Eagles at the Pepsi Center, 10-5-13 (photos, review)By Michael Behrenhausen | October 7th, 2013 | 2 comments
Saturday night at the Pepsi Center, the Eagles — the oft-maligned, best-selling American group of all time — gave a capacity crowd a career-spanning history lesson. Touring in support of a recent documentary, “History of the Eagles,” the band performed an overly business-like, yet still pleasing set of the chart-toppers and classic rock staples that have continued to keep them firmly fixed in the American consciousness since the early 1970s.
The evening began with founders Glen Frey and Don Henley perched on stools strumming acoustic guitars, harmonizing over the tasty early nugget “Saturday Night.” Following, they were joined song-after-song by former and current band members including long-absent guitarist Bernie Leadon (who played with the band from 1971-1975), bassist/vocalist Timothy B. Schmidt and crowd favorite, guitarist/vocalist Joe Walsh.
Backed by impressive visuals and occasionally distracting, spoken historical snippets from Frey as taken from the documentary, the first set offered a slightly sedate collection of breezy early hits like “Peaceful Easy Feeling,” “Tequila Sunrise,” “Witchy Woman” and “Lyin’ Eyes.” Things picked up a bit with livelier versions of the rocker “Already Gone” and the danceable “One Of These Nights.”
Throughout the evening, the band nailed the classic harmonies for which they are known. While all were in
fine voice, high marks go to Don Henley, who offered not only impressively soaring vocals, but manned the
drum-kit for much of the performance.
After a brief intermission the group focused more on the rock aspect of the band’s career. And thanks in
large part to the antics and stellar playing of Joe Walsh, it gave the evening a much-needed shot in the arm. His liveliness and spontaneity served to perk up his bandmates just enough to break them out of the stiff, packaged feel for which they have been previously criticised.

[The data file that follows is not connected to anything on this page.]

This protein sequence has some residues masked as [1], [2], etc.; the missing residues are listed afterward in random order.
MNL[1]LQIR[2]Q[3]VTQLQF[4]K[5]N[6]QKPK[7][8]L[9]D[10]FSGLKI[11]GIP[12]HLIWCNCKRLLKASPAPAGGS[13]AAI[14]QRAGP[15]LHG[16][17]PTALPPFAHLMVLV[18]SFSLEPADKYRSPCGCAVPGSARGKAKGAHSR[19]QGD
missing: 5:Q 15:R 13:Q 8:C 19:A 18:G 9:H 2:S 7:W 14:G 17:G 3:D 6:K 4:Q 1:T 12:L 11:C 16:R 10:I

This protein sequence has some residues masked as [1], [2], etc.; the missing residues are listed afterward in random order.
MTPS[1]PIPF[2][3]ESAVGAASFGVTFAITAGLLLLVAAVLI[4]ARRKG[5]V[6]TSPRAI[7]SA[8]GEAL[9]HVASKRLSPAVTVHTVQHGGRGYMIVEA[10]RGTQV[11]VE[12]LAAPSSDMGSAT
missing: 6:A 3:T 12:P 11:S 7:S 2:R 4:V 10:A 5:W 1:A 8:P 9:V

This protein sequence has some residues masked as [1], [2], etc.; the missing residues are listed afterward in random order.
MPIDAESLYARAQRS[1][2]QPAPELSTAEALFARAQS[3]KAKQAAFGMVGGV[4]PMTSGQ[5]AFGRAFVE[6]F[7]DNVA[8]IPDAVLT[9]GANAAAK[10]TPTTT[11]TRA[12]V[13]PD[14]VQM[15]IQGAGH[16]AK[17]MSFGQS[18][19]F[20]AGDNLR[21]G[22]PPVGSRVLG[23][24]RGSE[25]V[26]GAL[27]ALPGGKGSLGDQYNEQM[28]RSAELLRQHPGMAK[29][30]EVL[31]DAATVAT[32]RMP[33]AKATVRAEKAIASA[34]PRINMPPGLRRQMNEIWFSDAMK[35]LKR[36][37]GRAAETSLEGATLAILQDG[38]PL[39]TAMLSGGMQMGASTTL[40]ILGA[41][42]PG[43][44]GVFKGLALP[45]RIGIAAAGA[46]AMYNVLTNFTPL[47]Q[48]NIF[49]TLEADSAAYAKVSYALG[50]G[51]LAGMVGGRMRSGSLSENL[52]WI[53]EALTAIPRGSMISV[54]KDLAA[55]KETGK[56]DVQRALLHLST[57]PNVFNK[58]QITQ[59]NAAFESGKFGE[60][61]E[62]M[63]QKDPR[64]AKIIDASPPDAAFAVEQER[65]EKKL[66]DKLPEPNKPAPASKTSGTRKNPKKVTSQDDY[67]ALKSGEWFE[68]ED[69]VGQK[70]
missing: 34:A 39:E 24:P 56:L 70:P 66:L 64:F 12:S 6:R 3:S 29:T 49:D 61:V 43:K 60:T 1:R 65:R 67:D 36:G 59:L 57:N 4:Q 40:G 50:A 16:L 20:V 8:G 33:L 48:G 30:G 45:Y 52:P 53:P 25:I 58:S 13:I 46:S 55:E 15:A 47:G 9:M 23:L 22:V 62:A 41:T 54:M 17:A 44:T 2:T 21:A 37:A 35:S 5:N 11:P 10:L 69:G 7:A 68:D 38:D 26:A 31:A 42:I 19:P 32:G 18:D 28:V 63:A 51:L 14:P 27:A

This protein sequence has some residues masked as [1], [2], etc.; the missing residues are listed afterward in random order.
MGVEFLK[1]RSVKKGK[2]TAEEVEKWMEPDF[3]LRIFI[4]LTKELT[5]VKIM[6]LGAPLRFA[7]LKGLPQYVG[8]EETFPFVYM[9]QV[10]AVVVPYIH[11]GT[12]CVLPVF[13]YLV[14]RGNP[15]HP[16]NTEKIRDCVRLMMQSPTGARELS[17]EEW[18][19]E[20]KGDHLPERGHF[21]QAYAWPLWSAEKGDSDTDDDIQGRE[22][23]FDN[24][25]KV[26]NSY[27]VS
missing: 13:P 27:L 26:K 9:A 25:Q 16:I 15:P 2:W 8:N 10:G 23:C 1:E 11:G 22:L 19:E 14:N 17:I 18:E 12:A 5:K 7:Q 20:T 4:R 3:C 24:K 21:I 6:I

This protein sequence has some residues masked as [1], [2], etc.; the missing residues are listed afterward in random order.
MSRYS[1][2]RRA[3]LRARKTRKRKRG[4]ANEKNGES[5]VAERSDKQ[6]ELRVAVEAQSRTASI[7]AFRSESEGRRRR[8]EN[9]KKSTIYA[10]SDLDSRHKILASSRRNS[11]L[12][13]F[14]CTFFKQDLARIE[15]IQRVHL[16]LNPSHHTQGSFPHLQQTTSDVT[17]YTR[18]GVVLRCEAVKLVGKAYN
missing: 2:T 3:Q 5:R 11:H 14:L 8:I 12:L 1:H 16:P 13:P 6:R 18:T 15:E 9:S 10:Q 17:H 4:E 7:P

Along with Frey/Henley classics “Heartache Tonight,” “Life In The Fast Lane” and the sublime Timothy B.
Schmidt ballad “I Can’t Tell You Why,” Walsh tunes “Life’s Been Good,” “In The City” and the James Gang rave up “Funk #49″ had the crowd singing, dancing and cheering loudly.
The band reserved the inevitable for their encore with a spot-on rendition of the timeless “Hotel California” followed by a lively “Take It Easy.” A hearty run-through of Walsh’s “Rocky Mountain Way” was met with roars of approval from the Mile High locals. Then as if to bring the evening’s performance full-circle Henley took center-stage, for a near solo version of “Desperado” to close the show.
Ultimately, the band — performing a staggering line-up of classics — did prove that theirs is indeed a history worth repeating.
Train Leaves Here This Morning
Peaceful Easy Feeling
The Best of My Love
One of These Nights
Take It To The Limit
Wasted Time (Reprise) – prerecorded
Pretty Maids All In A Row
I Can’t Tell You Why
New Kid In Town
Love Will Keep Us Alive
In The City
Life’s Been Good
The Long Run
Life In The Fast Lane
Take It Easy
Rocky Mountain Way
Michael Behrenhausen is a Denver-based writer, musician and regular Reverb contributor. The worst crime he ever did was play some rock ‘n’ roll.
John Leyba is a Denver Post photojournalist and regular contributor to Reverb.